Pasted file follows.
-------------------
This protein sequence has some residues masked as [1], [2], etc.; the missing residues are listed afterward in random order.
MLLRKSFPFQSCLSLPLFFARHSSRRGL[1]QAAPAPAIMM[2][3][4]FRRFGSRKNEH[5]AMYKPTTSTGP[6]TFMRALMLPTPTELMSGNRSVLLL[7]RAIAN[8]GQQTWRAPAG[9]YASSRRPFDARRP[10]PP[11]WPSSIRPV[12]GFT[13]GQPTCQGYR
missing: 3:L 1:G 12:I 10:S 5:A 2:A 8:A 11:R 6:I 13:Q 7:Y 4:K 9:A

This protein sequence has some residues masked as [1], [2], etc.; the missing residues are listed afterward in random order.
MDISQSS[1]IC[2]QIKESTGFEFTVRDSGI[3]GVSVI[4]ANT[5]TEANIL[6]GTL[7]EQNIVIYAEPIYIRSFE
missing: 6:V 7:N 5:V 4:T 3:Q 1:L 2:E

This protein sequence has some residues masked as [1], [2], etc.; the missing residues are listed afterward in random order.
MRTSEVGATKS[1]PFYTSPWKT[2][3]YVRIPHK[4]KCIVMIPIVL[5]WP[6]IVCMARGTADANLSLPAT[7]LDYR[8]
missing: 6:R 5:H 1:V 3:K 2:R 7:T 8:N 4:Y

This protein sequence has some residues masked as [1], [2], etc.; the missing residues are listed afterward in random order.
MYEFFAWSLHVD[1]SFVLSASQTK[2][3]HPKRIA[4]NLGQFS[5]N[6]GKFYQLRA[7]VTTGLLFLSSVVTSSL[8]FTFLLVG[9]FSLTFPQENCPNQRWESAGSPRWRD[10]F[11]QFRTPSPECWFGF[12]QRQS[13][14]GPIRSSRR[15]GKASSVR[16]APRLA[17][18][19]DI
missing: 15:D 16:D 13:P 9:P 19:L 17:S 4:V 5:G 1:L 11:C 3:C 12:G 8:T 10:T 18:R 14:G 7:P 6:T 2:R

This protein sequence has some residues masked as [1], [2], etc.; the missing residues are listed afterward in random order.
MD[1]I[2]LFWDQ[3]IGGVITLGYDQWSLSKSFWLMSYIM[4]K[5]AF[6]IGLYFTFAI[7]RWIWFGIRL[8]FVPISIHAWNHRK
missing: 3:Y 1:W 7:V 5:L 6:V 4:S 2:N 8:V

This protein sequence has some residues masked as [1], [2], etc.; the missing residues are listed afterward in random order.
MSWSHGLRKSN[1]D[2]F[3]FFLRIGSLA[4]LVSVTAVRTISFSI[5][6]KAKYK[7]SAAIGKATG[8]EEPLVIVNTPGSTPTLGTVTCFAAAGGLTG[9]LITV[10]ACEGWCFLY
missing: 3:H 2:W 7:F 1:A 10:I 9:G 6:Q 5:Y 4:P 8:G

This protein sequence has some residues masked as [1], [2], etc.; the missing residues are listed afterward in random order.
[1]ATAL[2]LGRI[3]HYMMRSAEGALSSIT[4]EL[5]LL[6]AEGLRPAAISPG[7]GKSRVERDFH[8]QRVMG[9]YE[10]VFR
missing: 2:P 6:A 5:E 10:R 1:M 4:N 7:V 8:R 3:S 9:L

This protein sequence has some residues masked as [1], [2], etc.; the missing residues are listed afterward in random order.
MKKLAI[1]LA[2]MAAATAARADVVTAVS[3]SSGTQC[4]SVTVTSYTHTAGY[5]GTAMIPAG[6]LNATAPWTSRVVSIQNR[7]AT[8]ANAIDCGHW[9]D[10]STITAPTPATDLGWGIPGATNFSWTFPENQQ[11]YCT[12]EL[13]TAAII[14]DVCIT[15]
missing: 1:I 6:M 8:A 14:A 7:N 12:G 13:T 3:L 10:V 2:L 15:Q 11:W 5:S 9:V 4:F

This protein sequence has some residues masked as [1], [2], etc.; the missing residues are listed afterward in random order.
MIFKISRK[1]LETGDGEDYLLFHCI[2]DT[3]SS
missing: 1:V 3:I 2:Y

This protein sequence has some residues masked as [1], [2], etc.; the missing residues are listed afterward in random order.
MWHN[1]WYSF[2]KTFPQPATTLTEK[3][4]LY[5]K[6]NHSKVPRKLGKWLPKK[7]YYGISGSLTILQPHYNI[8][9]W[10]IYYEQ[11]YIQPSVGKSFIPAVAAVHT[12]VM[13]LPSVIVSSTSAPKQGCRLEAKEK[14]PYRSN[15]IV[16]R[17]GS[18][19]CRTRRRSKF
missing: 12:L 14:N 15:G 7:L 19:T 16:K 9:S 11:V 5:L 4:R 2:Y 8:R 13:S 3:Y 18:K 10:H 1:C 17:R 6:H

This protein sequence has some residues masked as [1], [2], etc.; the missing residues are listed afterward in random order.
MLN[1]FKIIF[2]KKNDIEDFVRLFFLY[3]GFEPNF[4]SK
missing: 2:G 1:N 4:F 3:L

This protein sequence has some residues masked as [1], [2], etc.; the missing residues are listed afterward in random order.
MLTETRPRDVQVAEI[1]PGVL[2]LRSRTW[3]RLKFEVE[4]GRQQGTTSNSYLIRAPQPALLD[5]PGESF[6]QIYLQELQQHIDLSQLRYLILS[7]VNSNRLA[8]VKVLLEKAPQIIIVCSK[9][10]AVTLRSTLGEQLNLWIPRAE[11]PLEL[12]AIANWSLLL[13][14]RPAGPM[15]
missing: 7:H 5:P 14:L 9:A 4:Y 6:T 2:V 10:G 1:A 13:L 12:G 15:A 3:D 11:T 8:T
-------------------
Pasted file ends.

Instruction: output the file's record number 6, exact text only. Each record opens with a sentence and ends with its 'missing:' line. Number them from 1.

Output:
This protein sequence has some residues masked as [1], [2], etc.; the missing residues are listed afterward in random order.
MSWSHGLRKSN[1]D[2]F[3]FFLRIGSLA[4]LVSVTAVRTISFSI[5][6]KAKYK[7]SAAIGKATG[8]EEPLVIVNTPGSTPTLGTVTCFAAAGGLTG[9]LITV[10]ACEGWCFLY
missing: 3:H 2:W 7:F 1:A 10:I 9:G 6:Q 5:Y 4:P 8:G